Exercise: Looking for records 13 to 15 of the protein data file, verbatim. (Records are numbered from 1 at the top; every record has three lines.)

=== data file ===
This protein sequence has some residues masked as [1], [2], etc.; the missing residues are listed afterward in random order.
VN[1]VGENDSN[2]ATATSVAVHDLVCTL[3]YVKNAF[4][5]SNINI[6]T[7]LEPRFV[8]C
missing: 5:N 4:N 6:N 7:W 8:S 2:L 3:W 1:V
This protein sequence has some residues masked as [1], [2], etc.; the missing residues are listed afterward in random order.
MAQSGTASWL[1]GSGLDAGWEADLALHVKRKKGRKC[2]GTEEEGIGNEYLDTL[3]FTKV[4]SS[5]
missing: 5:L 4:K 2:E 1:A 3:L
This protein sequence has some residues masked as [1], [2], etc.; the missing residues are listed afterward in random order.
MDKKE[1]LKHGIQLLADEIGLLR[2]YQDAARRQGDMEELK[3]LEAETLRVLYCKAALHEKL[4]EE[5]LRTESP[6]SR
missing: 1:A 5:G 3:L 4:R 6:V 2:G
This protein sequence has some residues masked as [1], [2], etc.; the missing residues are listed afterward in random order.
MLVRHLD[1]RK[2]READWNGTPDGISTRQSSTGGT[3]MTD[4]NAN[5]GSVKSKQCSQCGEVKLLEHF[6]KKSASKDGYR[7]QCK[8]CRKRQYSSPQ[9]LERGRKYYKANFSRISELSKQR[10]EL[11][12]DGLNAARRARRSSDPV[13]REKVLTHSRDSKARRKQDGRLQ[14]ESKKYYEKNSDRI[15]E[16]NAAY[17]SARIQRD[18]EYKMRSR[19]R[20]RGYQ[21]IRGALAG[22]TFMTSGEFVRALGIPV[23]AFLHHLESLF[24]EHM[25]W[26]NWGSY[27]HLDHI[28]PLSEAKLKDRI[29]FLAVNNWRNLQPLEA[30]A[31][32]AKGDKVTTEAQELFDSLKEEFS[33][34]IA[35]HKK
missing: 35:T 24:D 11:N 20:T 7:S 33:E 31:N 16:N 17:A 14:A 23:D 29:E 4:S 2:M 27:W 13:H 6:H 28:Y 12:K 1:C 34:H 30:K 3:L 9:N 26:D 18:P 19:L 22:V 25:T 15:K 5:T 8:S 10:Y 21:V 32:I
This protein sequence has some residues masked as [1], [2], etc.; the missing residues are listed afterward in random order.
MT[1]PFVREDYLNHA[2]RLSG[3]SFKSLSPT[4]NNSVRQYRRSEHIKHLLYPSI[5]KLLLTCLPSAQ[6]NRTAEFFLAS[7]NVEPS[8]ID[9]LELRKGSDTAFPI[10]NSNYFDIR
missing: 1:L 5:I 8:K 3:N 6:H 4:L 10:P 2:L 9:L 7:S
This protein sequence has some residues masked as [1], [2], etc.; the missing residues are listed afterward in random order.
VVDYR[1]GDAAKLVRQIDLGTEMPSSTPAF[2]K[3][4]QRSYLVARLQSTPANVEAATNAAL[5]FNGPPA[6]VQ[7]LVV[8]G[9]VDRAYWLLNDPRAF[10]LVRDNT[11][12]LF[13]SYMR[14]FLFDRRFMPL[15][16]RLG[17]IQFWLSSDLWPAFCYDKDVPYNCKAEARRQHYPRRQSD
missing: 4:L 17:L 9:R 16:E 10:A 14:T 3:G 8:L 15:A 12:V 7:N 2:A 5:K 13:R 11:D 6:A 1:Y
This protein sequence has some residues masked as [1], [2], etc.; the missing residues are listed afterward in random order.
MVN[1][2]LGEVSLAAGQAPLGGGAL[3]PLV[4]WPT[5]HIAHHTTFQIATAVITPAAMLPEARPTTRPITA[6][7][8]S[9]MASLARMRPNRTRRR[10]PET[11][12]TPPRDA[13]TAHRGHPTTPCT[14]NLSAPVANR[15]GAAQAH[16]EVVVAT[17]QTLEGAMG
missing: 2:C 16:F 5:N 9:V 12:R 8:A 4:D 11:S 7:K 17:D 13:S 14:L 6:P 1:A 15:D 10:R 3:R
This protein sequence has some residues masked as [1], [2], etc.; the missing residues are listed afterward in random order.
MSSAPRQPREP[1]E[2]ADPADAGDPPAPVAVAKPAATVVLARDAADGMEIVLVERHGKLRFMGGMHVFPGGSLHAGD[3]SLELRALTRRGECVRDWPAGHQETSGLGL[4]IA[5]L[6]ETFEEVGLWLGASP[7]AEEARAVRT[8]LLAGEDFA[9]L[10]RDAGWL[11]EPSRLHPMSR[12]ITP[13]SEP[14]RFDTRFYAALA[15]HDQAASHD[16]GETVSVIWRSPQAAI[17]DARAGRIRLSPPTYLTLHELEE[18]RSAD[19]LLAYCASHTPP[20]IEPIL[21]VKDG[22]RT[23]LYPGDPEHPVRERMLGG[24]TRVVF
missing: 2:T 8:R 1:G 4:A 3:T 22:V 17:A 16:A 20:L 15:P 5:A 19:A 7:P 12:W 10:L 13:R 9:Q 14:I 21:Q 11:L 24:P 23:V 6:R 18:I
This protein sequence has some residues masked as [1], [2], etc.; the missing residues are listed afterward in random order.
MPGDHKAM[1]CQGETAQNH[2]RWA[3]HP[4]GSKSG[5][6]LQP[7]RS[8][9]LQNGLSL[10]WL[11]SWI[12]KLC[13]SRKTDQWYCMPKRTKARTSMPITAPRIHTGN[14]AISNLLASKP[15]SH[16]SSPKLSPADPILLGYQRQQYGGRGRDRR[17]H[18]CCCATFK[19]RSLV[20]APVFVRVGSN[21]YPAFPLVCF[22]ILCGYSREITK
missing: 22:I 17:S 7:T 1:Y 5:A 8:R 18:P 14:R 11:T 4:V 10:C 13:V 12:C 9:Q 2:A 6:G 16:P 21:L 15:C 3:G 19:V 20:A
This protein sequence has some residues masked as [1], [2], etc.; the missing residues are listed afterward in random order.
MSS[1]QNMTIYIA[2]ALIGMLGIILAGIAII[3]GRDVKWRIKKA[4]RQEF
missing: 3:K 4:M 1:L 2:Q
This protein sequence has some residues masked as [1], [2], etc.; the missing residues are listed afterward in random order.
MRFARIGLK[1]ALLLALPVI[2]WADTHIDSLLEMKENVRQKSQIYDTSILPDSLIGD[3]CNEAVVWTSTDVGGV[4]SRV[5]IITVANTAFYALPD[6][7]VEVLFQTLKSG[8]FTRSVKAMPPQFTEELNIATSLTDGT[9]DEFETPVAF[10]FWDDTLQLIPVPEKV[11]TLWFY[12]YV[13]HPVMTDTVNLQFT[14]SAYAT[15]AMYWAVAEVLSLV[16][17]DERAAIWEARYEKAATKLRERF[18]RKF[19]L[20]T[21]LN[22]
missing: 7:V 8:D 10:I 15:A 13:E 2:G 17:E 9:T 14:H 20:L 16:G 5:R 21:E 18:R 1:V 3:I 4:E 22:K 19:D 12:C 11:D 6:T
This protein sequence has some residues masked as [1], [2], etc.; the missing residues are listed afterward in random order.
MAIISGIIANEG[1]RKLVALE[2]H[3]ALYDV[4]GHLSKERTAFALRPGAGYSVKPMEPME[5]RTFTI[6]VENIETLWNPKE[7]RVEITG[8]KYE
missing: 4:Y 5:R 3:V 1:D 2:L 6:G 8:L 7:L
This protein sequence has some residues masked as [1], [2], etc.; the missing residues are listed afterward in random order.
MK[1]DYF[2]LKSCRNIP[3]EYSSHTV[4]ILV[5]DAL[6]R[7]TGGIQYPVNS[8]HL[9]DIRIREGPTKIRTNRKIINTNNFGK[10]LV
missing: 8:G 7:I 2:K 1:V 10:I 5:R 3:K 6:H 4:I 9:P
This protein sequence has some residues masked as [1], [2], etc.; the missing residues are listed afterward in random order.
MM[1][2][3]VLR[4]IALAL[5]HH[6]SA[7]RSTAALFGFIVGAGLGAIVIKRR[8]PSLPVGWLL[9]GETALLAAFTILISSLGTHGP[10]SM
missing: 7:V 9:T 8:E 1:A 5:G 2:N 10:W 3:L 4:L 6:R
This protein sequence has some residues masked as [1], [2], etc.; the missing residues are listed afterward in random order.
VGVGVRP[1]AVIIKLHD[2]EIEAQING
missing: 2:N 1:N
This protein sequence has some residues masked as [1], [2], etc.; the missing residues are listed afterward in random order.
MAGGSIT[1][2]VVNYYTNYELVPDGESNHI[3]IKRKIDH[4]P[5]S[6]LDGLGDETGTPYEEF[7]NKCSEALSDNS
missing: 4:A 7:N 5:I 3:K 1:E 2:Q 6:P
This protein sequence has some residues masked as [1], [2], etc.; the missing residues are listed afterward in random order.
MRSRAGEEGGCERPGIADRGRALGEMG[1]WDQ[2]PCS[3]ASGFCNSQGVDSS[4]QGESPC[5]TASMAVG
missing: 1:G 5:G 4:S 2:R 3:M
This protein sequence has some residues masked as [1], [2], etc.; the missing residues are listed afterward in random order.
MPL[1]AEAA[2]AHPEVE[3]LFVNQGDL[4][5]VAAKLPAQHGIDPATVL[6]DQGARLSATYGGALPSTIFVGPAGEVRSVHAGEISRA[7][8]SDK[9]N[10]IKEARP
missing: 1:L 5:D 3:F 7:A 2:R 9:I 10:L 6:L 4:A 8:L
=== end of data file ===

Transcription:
This protein sequence has some residues masked as [1], [2], etc.; the missing residues are listed afterward in random order.
MK[1]DYF[2]LKSCRNIP[3]EYSSHTV[4]ILV[5]DAL[6]R[7]TGGIQYPVNS[8]HL[9]DIRIREGPTKIRTNRKIINTNNFGK[10]LV
missing: 8:G 7:I 2:K 1:V 10:I 5:R 3:K 6:H 4:I 9:P
This protein sequence has some residues masked as [1], [2], etc.; the missing residues are listed afterward in random order.
MM[1][2][3]VLR[4]IALAL[5]HH[6]SA[7]RSTAALFGFIVGAGLGAIVIKRR[8]PSLPVGWLL[9]GETALLAAFTILISSLGTHGP[10]SM
missing: 7:V 9:T 8:E 1:A 5:G 2:N 10:W 3:L 4:L 6:R
This protein sequence has some residues masked as [1], [2], etc.; the missing residues are listed afterward in random order.
VGVGVRP[1]AVIIKLHD[2]EIEAQING
missing: 2:N 1:N